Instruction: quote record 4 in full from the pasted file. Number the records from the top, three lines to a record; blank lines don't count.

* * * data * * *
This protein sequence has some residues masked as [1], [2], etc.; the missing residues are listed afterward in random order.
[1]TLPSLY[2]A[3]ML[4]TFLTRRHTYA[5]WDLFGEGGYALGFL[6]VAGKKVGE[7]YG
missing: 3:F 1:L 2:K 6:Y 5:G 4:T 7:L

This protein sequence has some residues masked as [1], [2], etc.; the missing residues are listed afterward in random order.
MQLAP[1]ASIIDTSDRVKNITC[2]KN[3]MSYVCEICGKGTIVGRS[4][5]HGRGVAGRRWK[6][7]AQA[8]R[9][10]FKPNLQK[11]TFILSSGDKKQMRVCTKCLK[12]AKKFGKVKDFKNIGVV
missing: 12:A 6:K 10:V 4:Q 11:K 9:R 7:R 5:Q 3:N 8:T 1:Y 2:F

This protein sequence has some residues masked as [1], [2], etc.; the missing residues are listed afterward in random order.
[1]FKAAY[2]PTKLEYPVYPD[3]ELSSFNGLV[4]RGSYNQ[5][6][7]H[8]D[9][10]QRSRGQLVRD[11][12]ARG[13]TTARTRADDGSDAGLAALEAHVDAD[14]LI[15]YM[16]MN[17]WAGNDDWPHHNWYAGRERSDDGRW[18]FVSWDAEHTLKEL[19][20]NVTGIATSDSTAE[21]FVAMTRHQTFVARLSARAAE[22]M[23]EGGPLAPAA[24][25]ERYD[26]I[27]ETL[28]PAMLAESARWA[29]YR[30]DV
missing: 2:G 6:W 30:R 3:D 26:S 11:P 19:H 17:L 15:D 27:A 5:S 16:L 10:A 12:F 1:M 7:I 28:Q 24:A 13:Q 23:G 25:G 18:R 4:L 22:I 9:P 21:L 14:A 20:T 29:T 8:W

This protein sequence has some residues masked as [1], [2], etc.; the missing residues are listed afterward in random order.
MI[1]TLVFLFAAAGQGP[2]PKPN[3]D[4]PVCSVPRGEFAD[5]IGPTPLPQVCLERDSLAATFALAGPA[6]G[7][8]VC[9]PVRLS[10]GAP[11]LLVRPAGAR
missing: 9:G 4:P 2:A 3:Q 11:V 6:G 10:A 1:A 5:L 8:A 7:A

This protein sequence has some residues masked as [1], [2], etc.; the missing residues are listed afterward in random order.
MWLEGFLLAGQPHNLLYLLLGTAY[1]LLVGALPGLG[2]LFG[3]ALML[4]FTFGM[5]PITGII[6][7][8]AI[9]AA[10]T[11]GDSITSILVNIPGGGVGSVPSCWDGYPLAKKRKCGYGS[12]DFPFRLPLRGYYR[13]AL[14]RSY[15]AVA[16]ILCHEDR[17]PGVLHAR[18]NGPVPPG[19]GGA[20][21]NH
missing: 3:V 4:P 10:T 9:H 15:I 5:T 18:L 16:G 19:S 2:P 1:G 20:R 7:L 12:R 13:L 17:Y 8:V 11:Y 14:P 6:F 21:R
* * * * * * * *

This protein sequence has some residues masked as [1], [2], etc.; the missing residues are listed afterward in random order.
MI[1]TLVFLFAAAGQGP[2]PKPN[3]D[4]PVCSVPRGEFAD[5]IGPTPLPQVCLERDSLAATFALAGPA[6]G[7][8]VC[9]PVRLS[10]GAP[11]LLVRPAGAR
missing: 9:G 4:P 2:A 3:Q 11:V 6:G 10:A 1:A 5:L 8:A 7:A